A follow-up line wouldn't have hurt either, explaining why it's a surprise, but there's yet another problem. V'Ger's shift to a primitive form of communication could have been reasonably interpreted (based on what they knew at the time) as evidence that it is aware that its previous communication was problematic, and that it believed that Earth might have the same difficulty receiving and responding as the Enterprise initially did. In other words, it might have been taken as evidence that V'Ger was finally starting to appreciate carbon units.

    So, a smart follow-up line would be in the vein of:
    "Radio?!? First they signal in ways that we almost cannot comprehend, and now they use methods that we advanced beyond centuries ago. What does it mean? Are they finally trying to talk down to our level?"​

    Besides all that, the level of surprise in the use of radio conveyed in the film doesn't even mesh with other dialog of TMP itself. If you dissect the technobabbly "photic sonar" scanning technology, you find RAdio Detection And Ranging. "Photic sonar" is even more eye-rolling than Kirk's surprise at the use of radio, given that sonar stands for SOund Navigation And Ranging. Comparing light to sound just to be cute is more advanced? Really? Why they had to say something that made the writers sound ignorant instead of just saying radar is beyond me.
     
    Last edited: Mar 4, 2014
  18. Brutal Strudel

    Brutal Strudel Rear Admiral Rear Admiral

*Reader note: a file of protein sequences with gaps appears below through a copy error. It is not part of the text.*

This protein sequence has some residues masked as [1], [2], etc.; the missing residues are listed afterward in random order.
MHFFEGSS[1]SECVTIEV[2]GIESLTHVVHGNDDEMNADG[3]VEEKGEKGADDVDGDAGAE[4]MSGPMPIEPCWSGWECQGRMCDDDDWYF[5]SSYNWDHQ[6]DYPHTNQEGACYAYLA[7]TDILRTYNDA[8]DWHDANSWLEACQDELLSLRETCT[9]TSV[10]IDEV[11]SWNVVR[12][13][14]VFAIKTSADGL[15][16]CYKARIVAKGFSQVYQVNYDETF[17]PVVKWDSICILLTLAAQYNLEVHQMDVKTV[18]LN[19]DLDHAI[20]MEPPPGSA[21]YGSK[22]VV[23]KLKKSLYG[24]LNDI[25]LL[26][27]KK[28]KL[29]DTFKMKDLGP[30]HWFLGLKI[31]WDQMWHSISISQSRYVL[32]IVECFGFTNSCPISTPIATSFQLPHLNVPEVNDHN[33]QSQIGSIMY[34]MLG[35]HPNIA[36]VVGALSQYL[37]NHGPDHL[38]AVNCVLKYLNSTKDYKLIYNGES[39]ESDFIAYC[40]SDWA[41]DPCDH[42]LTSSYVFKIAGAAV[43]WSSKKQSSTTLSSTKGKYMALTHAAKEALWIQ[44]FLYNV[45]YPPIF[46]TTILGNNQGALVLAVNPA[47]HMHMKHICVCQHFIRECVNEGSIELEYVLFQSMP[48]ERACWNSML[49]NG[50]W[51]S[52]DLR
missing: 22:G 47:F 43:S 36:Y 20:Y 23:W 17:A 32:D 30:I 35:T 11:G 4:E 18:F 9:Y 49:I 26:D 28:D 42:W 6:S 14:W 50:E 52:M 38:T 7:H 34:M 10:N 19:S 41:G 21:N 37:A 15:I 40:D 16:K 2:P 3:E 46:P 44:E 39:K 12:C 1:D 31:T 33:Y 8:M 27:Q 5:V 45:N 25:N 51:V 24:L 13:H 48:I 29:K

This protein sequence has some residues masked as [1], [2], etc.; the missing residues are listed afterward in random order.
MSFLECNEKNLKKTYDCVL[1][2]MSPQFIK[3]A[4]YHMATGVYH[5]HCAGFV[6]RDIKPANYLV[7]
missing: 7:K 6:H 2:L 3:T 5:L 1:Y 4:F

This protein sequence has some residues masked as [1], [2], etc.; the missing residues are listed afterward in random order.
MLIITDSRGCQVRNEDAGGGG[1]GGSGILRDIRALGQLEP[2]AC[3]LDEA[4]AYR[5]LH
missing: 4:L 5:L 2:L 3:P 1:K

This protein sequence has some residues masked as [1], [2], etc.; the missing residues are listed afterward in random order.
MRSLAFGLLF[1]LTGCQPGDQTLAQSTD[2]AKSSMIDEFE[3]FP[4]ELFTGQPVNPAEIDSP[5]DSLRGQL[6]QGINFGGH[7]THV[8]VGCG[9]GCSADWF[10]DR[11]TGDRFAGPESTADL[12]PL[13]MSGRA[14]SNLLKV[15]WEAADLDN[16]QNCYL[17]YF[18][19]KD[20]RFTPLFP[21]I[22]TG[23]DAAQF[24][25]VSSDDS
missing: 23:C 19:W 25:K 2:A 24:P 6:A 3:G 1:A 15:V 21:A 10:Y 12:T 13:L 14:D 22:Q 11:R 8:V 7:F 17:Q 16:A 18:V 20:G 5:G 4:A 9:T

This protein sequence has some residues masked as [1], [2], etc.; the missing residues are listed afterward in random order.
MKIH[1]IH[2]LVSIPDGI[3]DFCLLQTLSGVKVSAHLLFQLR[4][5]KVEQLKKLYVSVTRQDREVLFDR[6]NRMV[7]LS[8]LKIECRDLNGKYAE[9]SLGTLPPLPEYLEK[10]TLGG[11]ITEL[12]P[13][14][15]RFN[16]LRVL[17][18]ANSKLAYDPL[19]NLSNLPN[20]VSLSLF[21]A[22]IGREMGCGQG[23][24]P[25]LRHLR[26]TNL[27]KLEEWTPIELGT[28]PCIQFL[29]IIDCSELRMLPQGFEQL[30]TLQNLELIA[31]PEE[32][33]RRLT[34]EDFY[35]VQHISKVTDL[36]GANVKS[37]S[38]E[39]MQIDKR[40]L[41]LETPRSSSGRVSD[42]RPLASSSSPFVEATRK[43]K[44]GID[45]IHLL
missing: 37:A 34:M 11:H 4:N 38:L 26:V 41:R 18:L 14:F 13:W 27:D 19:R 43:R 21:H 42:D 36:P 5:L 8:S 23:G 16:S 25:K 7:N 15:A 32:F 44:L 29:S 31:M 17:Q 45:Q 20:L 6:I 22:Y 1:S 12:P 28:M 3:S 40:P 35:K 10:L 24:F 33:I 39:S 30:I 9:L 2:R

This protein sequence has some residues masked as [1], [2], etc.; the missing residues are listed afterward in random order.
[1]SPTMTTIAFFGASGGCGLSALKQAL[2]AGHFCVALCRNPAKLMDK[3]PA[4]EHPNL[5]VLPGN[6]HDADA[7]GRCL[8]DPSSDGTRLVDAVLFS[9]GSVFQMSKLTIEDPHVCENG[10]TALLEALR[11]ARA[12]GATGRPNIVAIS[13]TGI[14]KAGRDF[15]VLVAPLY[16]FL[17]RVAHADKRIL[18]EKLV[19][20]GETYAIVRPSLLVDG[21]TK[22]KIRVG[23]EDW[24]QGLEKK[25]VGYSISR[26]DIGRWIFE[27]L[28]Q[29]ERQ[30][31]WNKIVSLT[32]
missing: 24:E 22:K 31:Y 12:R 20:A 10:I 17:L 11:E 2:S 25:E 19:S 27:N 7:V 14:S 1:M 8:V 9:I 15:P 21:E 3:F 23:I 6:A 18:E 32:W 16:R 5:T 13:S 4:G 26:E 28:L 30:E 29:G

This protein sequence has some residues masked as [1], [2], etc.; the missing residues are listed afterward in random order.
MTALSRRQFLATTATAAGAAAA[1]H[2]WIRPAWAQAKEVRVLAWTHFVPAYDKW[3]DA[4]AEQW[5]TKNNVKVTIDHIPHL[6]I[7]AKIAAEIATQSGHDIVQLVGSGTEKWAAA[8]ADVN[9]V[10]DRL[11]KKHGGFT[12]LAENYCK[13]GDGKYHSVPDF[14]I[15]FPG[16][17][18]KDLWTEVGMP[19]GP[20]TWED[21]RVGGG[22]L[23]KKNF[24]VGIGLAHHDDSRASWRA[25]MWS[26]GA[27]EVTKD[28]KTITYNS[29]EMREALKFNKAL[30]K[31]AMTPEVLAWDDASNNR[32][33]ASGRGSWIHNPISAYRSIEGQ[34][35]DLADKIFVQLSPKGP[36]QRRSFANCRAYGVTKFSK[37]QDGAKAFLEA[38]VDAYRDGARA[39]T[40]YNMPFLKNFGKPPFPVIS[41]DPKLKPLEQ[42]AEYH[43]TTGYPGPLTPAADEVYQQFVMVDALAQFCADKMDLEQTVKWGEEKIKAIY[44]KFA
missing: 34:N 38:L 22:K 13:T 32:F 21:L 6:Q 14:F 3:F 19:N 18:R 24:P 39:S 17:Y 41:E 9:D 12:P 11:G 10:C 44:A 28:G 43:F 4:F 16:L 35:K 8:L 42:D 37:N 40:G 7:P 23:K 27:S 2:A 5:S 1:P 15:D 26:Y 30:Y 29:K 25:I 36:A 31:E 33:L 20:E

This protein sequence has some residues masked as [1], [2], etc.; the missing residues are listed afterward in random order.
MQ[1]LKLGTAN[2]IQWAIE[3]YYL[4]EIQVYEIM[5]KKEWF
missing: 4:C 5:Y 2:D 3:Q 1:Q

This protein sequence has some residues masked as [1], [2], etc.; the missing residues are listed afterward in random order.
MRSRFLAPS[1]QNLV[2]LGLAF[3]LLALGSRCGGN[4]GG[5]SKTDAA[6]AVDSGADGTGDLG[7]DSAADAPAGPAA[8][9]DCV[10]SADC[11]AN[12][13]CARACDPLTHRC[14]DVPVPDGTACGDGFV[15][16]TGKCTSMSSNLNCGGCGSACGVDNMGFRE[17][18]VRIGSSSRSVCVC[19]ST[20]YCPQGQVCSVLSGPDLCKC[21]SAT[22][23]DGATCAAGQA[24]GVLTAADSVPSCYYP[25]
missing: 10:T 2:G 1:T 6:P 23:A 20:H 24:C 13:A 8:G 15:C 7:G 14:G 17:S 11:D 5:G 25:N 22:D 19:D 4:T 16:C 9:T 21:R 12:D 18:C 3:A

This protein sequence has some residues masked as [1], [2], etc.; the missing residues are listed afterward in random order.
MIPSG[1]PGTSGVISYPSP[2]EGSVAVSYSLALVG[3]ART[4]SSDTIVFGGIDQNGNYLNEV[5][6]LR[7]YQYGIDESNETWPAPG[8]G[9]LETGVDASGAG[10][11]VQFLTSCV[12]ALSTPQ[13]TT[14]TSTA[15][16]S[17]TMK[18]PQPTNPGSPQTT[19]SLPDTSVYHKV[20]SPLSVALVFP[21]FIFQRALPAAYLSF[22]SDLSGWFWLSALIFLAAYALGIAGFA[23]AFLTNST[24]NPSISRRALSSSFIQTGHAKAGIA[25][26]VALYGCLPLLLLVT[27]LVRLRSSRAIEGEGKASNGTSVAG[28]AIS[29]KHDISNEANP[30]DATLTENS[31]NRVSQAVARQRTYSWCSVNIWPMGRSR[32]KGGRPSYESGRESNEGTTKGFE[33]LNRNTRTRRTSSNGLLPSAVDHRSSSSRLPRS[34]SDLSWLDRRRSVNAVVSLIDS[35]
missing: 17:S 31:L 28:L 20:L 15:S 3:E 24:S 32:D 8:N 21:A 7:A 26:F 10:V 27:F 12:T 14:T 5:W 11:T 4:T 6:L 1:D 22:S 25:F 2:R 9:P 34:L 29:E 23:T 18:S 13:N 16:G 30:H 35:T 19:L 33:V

Vejur contacted the Creator in radio for the same reason the Quran is only the Quran if read in Arabic: it was using the holy language.

    You have a point with "photic sonar"...
     
  19. Warped9

    Warped9 Admiral Admiral

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    No, I agree the simplicity of the way Kirk speaks the word conveys volumes very well within context of what had transpired up to that point. Any further explanation would have been essentially TNG style technobabble.

    It would also have made the film longer. :)
     
    Last edited: Mar 3, 2014
  20. gottacook

    gottacook Captain Captain

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    I was simply trying to analyze why I thought the "Radio" line didn't ring true (in 1979 or since), and thanks to CorporalCaptain for interesting alternative reasons why this might be so. (I certainly wasn't suggesting adding follow-up dialogue...)

    I still think the script problems of TMP more generally, whether reflected in this one line or not, were those of trying too hard to appeal to a general audience, in light of the fact that TWoK (by going in the opposite direction, i.e., making a sequel to a specific episode) actually did succeed in appealing to a general audience.